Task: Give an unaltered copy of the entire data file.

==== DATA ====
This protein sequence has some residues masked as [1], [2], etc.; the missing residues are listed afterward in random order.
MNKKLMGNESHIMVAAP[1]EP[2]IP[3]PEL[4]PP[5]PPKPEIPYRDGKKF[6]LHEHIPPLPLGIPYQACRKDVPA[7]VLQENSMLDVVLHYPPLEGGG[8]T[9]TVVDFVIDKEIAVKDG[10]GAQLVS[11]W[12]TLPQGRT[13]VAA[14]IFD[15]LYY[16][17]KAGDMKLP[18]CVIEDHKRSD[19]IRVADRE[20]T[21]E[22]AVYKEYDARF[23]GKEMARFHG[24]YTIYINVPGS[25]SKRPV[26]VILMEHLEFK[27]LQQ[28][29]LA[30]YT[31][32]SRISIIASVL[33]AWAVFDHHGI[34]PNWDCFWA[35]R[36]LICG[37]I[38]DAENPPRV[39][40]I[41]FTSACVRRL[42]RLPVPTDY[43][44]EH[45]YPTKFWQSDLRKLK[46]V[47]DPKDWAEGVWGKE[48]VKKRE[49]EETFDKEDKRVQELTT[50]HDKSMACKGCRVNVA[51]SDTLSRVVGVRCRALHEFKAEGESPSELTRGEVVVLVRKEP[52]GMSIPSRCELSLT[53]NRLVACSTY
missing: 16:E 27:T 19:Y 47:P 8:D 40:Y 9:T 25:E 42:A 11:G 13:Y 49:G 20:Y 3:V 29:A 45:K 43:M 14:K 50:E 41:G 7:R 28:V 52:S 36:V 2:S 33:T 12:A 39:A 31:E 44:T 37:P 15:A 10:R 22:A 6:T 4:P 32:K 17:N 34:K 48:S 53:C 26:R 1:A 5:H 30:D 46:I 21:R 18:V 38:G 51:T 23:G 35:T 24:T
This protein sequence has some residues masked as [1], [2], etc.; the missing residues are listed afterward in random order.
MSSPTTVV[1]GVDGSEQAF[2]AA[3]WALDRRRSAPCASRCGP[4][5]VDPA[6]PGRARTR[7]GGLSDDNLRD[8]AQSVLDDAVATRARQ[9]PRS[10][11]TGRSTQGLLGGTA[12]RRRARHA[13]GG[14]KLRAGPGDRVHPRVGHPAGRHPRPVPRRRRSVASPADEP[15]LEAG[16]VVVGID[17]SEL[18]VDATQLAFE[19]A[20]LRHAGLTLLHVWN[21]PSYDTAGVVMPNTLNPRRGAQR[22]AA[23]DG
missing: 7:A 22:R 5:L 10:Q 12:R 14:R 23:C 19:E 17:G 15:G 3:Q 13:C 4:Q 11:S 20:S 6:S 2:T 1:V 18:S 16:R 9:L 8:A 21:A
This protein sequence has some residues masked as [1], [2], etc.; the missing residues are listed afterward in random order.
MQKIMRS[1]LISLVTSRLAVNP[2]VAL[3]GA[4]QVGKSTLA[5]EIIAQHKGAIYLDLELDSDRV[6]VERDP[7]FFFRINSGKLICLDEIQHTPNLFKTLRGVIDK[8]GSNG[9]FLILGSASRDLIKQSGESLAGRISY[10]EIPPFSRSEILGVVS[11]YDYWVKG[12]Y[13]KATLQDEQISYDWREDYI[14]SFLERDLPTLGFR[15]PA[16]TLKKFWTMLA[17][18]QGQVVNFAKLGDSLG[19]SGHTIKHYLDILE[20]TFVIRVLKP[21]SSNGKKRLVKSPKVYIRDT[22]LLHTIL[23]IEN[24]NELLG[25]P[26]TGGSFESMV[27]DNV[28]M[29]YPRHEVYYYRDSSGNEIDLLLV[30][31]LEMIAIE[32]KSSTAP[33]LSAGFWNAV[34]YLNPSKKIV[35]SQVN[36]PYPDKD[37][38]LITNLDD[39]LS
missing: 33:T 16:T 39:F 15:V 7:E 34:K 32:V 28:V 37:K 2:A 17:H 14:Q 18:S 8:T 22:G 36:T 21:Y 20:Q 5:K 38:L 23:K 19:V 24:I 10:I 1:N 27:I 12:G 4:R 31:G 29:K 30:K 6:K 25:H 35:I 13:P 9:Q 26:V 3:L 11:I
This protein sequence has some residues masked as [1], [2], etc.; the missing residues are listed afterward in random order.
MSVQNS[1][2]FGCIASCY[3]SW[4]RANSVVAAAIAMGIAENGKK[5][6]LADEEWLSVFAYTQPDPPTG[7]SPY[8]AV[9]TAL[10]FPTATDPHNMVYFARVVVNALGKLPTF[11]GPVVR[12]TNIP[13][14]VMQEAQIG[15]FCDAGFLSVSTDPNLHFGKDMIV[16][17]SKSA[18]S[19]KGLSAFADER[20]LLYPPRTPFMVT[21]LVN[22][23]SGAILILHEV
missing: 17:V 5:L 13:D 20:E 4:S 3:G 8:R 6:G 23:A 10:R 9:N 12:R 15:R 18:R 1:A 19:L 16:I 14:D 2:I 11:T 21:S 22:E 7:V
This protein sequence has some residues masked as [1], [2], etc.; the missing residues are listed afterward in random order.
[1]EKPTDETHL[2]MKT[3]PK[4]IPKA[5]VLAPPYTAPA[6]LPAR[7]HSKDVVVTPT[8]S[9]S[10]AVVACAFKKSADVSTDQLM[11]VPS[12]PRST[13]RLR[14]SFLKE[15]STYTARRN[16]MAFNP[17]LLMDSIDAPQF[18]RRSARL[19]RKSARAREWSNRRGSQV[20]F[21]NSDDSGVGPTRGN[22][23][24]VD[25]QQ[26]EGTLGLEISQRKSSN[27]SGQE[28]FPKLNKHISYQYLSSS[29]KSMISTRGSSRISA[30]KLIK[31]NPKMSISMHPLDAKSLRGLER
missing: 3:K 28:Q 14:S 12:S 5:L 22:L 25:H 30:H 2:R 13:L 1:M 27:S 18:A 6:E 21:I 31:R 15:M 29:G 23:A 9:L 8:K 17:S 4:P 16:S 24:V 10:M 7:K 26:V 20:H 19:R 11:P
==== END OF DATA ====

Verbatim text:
This protein sequence has some residues masked as [1], [2], etc.; the missing residues are listed afterward in random order.
MNKKLMGNESHIMVAAP[1]EP[2]IP[3]PEL[4]PP[5]PPKPEIPYRDGKKF[6]LHEHIPPLPLGIPYQACRKDVPA[7]VLQENSMLDVVLHYPPLEGGG[8]T[9]TVVDFVIDKEIAVKDG[10]GAQLVS[11]W[12]TLPQGRT[13]VAA[14]IFD[15]LYY[16][17]KAGDMKLP[18]CVIEDHKRSD[19]IRVADRE[20]T[21]E[22]AVYKEYDARF[23]GKEMARFHG[24]YTIYINVPGS[25]SKRPV[26]VILMEHLEFK[27]LQQ[28][29]LA[30]YT[31][32]SRISIIASVL[33]AWAVFDHHGI[34]PNWDCFWA[35]R[36]LICG[37]I[38]DAENPPRV[39][40]I[41]FTSACVRRL[42]RLPVPTDY[43][44]EH[45]YPTKFWQSDLRKLK[46]V[47]DPKDWAEGVWGKE[48]VKKRE[49]EETFDKEDKRVQELTT[50]HDKSMACKGCRVNVA[51]SDTLSRVVGVRCRALHEFKAEGESPSELTRGEVVVLVRKEP[52]GMSIPSRCELSLT[53]NRLVACSTY
missing: 16:E 27:T 19:Y 47:P 8:D 40:Y 9:T 25:E 42:A 11:G 13:Y 49:G 20:Y 3:V 29:A 45:K 43:M 14:K 50:E 41:G 7:R 28:V 52:S 36:V 2:S 33:T 12:A 39:A 31:E 44:T 37:P 15:A 10:R 22:A 6:T 4:P 32:K 17:N 34:K 48:S 53:C 26:R 1:A 5:H 30:D 46:I 21:R 18:V 38:G 51:T 23:G 35:T 24:T
This protein sequence has some residues masked as [1], [2], etc.; the missing residues are listed afterward in random order.
MSSPTTVV[1]GVDGSEQAF[2]AA[3]WALDRRRSAPCASRCGP[4][5]VDPA[6]PGRARTR[7]GGLSDDNLRD[8]AQSVLDDAVATRARQ[9]PRS[10][11]TGRSTQGLLGGTA[12]RRRARHA[13]GG[14]KLRAGPGDRVHPRVGHPAGRHPRPVPRRRRSVASPADEP[15]LEAG[16]VVVGID[17]SEL[18]VDATQLAFE[19]A[20]LRHAGLTLLHVWN[21]PSYDTAGVVMPNTLNPRRGAQR[22]AA[23]DG
missing: 7:A 22:R 5:L 10:Q 12:R 14:R 23:C 19:E 17:G 15:G 3:Q 13:C 4:Q 11:S 20:S 6:S 2:T 1:V 18:S 16:R 9:L 8:A 21:A
This protein sequence has some residues masked as [1], [2], etc.; the missing residues are listed afterward in random order.
MQKIMRS[1]LISLVTSRLAVNP[2]VAL[3]GA[4]QVGKSTLA[5]EIIAQHKGAIYLDLELDSDRV[6]VERDP[7]FFFRINSGKLICLDEIQHTPNLFKTLRGVIDK[8]GSNG[9]FLILGSASRDLIKQSGESLAGRISY[10]EIPPFSRSEILGVVS[11]YDYWVKG[12]Y[13]KATLQDEQISYDWREDYI[14]SFLERDLPTLGFR[15]PA[16]TLKKFWTMLA[17][18]QGQVVNFAKLGDSLG[19]SGHTIKHYLDILE[20]TFVIRVLKP[21]SSNGKKRLVKSPKVYIRDT[22]LLHTIL[23]IEN[24]NELLG[25]P[26]TGGSFESMV[27]DNV[28]M[29]YPRHEVYYYRDSSGNEIDLLLV[30][31]LEMIAIE[32]KSSTAP[33]LSAGFWNAV[34]YLNPSKKIV[35]SQVN[36]PYPDKD[37][38]LITNLDD[39]LS
missing: 33:T 16:T 39:F 15:V 7:E 34:K 32:V 28:V 37:K 2:A 17:H 14:Q 18:S 8:T 22:G 36:T 21:Y 20:Q 5:K 38:L 23:K 19:V 24:I 10:I 1:N 27:I 12:G 4:R 31:G 29:K 30:K 6:K 25:H 35:I 13:P 9:Q 26:V 3:L 11:I
This protein sequence has some residues masked as [1], [2], etc.; the missing residues are listed afterward in random order.
MSVQNS[1][2]FGCIASCY[3]SW[4]RANSVVAAAIAMGIAENGKK[5][6]LADEEWLSVFAYTQPDPPTG[7]SPY[8]AV[9]TAL[10]FPTATDPHNMVYFARVVVNALGKLPTF[11]GPVVR[12]TNIP[13][14]VMQEAQIG[15]FCDAGFLSVSTDPNLHFGKDMIV[16][17]SKSA[18]S[19]KGLSAFADER[20]LLYPPRTPFMVT[21]LVN[22][23]SGAILILHEV
missing: 17:V 5:L 13:D 20:E 4:S 3:G 8:R 6:G 23:A 10:R 9:N 12:R 15:R 18:R 1:A 19:L 16:I 14:D 2:I 11:T 21:S 22:E 7:V
This protein sequence has some residues masked as [1], [2], etc.; the missing residues are listed afterward in random order.
[1]EKPTDETHL[2]MKT[3]PK[4]IPKA[5]VLAPPYTAPA[6]LPAR[7]HSKDVVVTPT[8]S[9]S[10]AVVACAFKKSADVSTDQLM[11]VPS[12]PRST[13]RLR[14]SFLKE[15]STYTARRN[16]MAFNP[17]LLMDSIDAPQF[18]RRSARL[19]RKSARAREWSNRRGSQV[20]F[21]NSDDSGVGPTRGN[22][23][24]VD[25]QQ[26]EGTLGLEISQRKSSN[27]SGQE[28]FPKLNKHISYQYLSSS[29]KSMISTRGSSRISA[30]KLIK[31]NPKMSISMHPLDAKSLRGLER
missing: 3:K 28:Q 14:S 12:S 5:L 22:L 25:H 30:H 2:R 13:L 1:M 27:S 18:A 6:E 21:I 31:R 15:M 29:G 23:A 9:L 8:K 17:S 4:P 16:S 24:V 10:M 7:K 26:V 20:H 19:R 11:P